The city of Chicago experienced a dramatic spike in fatal and nonfatal shootings in 2016. In response, the Cook County State’s Attorney’s Office (SAO) created the Gun Crimes Strategies Unit (GCSU) with funds from the IPS initiative.
Today, the GCSU consists of experienced Assistant State’s Attorneys (ASAs) who are embedded in six of Chicago’s most violent police districts. Working side by side, law enforcement and prosecutors develop intelligence to identify the individuals driving most of the crime and build the strongest possible cases against them. GCSU prosecutors spend a significant portion of their time physically present in police districts to deepen their understanding of the conflicts and individuals who drive violence. ASAs also participate in daily intelligence briefings conducted by Chicago Police Department personnel, as well as weekly shoot reviews, to identify present and emerging conflicts affecting specific neighborhoods.
The GCSU ASAs vertically prosecute the cases coming out of these violent districts, with a dedicated team following the case from charging to disposition to ensure consistency and maximize the value of the knowledge developed during the investigation.
The IPS team has also set up an early alert system, which sends real-time notifications to GCSU prosecutors upon the arrest of a high-profile offender. Equipped with this knowledge, ASAs can collaborate with law enforcement partners to immediately gather open source social media intelligence on the offender, which provides a more comprehensive presentation at bond hearings. There is a 48-hour window between arrest and a bond hearing, so the early alert system enables prosecutors to gather critical information — such as an individual’s gang affiliation or criminal activity — for the defendant’s first court appearance on this charge.
The GCSU ASAs are cross-designated as Special Assistant United States Attorneys (SAUSAs) which allows them to bring charges in state or federal court. They work very closely with counterparts at the U.S. Attorney’s Office to address violence in GCSU districts.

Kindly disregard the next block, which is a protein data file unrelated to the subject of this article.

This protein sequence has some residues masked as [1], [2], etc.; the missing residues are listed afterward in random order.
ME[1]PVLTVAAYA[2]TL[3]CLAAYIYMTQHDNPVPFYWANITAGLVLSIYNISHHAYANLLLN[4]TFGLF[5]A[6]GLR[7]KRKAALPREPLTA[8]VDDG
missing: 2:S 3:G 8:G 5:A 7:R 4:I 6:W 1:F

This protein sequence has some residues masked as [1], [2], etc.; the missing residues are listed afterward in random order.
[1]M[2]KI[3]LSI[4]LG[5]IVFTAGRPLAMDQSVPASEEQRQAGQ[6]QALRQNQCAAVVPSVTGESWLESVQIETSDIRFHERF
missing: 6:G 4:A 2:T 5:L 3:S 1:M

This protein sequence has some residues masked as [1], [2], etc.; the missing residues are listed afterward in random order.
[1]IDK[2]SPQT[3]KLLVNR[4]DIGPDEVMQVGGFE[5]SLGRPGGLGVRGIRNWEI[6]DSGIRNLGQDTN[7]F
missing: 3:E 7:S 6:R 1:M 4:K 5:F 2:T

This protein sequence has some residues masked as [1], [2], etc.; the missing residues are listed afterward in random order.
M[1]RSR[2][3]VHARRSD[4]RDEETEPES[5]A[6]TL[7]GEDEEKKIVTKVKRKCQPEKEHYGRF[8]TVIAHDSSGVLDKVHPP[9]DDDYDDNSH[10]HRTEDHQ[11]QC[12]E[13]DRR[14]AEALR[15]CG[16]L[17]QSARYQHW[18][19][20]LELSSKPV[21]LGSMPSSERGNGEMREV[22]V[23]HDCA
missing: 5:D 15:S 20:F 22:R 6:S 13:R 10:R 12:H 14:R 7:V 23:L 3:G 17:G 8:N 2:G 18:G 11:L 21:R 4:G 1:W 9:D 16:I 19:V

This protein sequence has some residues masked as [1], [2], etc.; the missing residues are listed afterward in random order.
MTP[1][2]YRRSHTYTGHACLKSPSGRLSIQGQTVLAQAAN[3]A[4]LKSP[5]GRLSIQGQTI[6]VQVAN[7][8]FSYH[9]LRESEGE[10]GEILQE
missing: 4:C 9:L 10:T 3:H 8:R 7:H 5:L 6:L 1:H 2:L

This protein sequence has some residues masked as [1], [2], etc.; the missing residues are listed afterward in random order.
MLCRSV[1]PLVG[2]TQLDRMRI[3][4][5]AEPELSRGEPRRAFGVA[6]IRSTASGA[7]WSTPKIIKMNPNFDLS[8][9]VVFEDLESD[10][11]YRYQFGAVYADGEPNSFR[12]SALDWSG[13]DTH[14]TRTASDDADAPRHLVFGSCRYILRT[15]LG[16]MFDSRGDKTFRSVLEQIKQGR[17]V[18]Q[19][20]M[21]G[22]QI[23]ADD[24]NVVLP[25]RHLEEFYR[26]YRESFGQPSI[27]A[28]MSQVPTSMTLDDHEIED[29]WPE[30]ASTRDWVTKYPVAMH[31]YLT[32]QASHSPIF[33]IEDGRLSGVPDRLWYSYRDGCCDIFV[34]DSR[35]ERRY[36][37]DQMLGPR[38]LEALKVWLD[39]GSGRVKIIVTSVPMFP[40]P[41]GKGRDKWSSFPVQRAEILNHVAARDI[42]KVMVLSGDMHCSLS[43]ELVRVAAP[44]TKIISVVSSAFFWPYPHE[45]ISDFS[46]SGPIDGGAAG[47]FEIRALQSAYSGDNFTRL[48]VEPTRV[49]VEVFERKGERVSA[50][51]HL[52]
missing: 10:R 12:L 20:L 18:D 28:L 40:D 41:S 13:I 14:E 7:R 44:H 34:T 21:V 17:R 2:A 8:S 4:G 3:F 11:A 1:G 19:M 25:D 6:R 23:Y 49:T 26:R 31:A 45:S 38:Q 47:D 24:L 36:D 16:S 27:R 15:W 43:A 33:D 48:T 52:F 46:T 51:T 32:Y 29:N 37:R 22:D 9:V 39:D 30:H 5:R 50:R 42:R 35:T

The key to the GCSU’s success is the close collaboration between prosecutors and their partners in law enforcement. The creation and implementation of the GCSU has helped develop trust and foster cooperation between police and prosecutors, who have historically been siloed from one another. The GCSU model recognizes the importance of teamwork to address the persistent problem of violence.
Researchers from the University of Chicago Crime Lab are now assessing the effects of real-time notifications, vertical prosecution, and close police–prosecutor collaboration. While the Crime Lab is still conducting its final evaluation, preliminary findings are promising: between 2016 and 2018, arrests for enhanced gun offenses quadrupled in one district and nearly tripled in another, while gun violence declined faster in GCSU districts than in the city as a whole.
The IPS initiative has also enabled the GCSU to make more strategic prosecution decisions. In 2019, GCSU prosecutors were alerted to the arrest of an individual in a stolen vehicle who had previously been suspected of multiple shootings. When police discovered forged credit cards connected with the offender, GCSU prosecutors collaborated with the Financial Crimes Unit (FCU) to obtain bank and credit card records that were tied to the offender’s Uber account. Confronted with this evidence, the offender made a full admission to the use of forged cards. He was charged with a Continuing Financial Enterprise crime, a Class 1 felony punishable by four to fifteen years in prison. Since the GCSU had previously identified the offender as a major crime driver and were alerted to his arrest early on, they were able to invest the resources and the time necessary to tie an otherwise disparate case neatly together — and hold the offender accountable for the full spectrum of his conduct.
The early successes of the project have prompted the SAO to sustain the GCSU beyond the scope of IPS funds. It is now a thriving and growing unit.
Ashna Arora, Ph.D — Research Director, University of Chicago Crime Lab
Anthony Berglund — Senior Research Manager, University of Chicago Crime Lab
Shawn Condon — Grant Monitor, Cook County SAO
Ethan Holland — Assistant State’s Attorney and Supervisor, GCSU, CCSAO
Zach Honoroff — Associate Director of Violence Reduction Services, University of Chicago Crime Lab
Nicole Kramer — Director of Programs and Development Unit, Cook County SAO
Maureen McCurry — Assistant State’s Attorney, Cook County SAO
Patricia Pantoja — Assistant State’s Attorney, Cook County SAO
Marny Zimmer — Assistant State’s Attorney and Director of Policy, Cook County SAO